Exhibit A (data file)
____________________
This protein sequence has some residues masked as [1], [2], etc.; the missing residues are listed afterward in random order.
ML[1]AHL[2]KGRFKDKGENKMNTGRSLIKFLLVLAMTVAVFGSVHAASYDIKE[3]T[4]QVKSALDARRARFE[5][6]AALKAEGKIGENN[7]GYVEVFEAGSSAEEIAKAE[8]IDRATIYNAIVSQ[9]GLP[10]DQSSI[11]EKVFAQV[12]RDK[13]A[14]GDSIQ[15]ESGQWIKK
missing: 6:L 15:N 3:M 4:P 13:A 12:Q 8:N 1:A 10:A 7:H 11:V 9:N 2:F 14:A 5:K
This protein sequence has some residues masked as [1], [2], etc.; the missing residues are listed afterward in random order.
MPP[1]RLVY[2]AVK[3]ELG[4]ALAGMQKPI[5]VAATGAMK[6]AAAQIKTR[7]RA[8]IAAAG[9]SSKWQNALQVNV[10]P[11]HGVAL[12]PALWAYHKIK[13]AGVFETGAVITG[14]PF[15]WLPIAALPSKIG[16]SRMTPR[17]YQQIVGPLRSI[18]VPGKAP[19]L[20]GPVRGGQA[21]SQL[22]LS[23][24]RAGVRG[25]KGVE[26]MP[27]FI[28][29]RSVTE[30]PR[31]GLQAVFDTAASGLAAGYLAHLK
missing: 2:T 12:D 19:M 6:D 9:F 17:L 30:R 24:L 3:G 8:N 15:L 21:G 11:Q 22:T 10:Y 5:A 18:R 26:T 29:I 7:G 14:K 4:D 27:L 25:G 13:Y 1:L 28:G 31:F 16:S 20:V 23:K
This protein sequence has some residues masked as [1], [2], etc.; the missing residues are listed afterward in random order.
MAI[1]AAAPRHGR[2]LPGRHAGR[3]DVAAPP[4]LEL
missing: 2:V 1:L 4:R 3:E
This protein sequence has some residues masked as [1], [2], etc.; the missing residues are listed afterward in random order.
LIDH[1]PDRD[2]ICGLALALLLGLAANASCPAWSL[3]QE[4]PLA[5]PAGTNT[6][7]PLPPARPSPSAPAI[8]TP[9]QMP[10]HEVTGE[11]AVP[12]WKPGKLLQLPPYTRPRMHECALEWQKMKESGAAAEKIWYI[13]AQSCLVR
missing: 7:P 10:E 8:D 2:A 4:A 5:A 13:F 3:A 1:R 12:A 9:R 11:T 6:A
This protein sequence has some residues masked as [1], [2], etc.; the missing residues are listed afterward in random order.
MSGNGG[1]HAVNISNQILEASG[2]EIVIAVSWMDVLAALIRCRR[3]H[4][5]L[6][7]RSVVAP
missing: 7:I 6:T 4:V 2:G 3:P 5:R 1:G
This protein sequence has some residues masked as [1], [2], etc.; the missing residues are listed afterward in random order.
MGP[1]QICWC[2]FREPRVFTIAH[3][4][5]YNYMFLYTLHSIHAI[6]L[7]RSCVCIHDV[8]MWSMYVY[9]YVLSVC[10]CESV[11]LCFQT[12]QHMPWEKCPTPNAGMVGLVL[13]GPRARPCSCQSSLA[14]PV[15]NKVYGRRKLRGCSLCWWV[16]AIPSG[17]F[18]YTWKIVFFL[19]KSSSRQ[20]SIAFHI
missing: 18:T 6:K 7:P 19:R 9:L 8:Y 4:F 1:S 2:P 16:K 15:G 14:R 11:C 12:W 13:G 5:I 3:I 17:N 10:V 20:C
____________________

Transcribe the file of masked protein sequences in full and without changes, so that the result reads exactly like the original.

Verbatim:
This protein sequence has some residues masked as [1], [2], etc.; the missing residues are listed afterward in random order.
ML[1]AHL[2]KGRFKDKGENKMNTGRSLIKFLLVLAMTVAVFGSVHAASYDIKE[3]T[4]QVKSALDARRARFE[5][6]AALKAEGKIGENN[7]GYVEVFEAGSSAEEIAKAE[8]IDRATIYNAIVSQ[9]GLP[10]DQSSI[11]EKVFAQV[12]RDK[13]A[14]GDSIQ[15]ESGQWIKK
missing: 6:L 15:N 3:M 4:P 13:A 12:Q 8:N 1:A 10:A 7:H 11:V 9:N 2:F 14:A 5:K
This protein sequence has some residues masked as [1], [2], etc.; the missing residues are listed afterward in random order.
MPP[1]RLVY[2]AVK[3]ELG[4]ALAGMQKPI[5]VAATGAMK[6]AAAQIKTR[7]RA[8]IAAAG[9]SSKWQNALQVNV[10]P[11]HGVAL[12]PALWAYHKIK[13]AGVFETGAVITG[14]PF[15]WLPIAALPSKIG[16]SRMTPR[17]YQQIVGPLRSI[18]VPGKAP[19]L[20]GPVRGGQA[21]SQL[22]LS[23][24]RAGVRG[25]KGVE[26]MP[27]FI[28][29]RSVTE[30]PR[31]GLQAVFDTAASGLAAGYLAHLK
missing: 2:T 12:D 19:M 6:D 9:F 17:L 30:R 24:L 3:G 8:N 15:L 21:G 11:Q 22:T 10:Y 5:A 18:R 26:T 29:I 7:G 14:K 4:D 27:L 25:G 13:Y 1:L 28:G 31:F 16:S 20:V 23:K
This protein sequence has some residues masked as [1], [2], etc.; the missing residues are listed afterward in random order.
MAI[1]AAAPRHGR[2]LPGRHAGR[3]DVAAPP[4]LEL
missing: 2:V 1:L 4:R 3:E
This protein sequence has some residues masked as [1], [2], etc.; the missing residues are listed afterward in random order.
LIDH[1]PDRD[2]ICGLALALLLGLAANASCPAWSL[3]QE[4]PLA[5]PAGTNT[6][7]PLPPARPSPSAPAI[8]TP[9]QMP[10]HEVTGE[11]AVP[12]WKPGKLLQLPPYTRPRMHECALEWQKMKESGAAAEKIWYI[13]AQSCLVR
missing: 7:P 10:E 8:D 2:A 4:A 5:A 13:F 3:A 1:R 12:A 9:R 11:T 6:A
This protein sequence has some residues masked as [1], [2], etc.; the missing residues are listed afterward in random order.
MSGNGG[1]HAVNISNQILEASG[2]EIVIAVSWMDVLAALIRCRR[3]H[4][5]L[6][7]RSVVAP
missing: 7:I 6:T 4:V 2:G 3:P 5:R 1:G
This protein sequence has some residues masked as [1], [2], etc.; the missing residues are listed afterward in random order.
MGP[1]QICWC[2]FREPRVFTIAH[3][4][5]YNYMFLYTLHSIHAI[6]L[7]RSCVCIHDV[8]MWSMYVY[9]YVLSVC[10]CESV[11]LCFQT[12]QHMPWEKCPTPNAGMVGLVL[13]GPRARPCSCQSSLA[14]PV[15]NKVYGRRKLRGCSLCWWV[16]AIPSG[17]F[18]YTWKIVFFL[19]KSSSRQ[20]SIAFHI
missing: 18:T 6:K 7:P 19:R 9:L 8:Y 4:F 1:S 2:P 16:K 15:G 14:R 11:C 12:W 13:G 5:I 3:I 17:N 10:V 20:C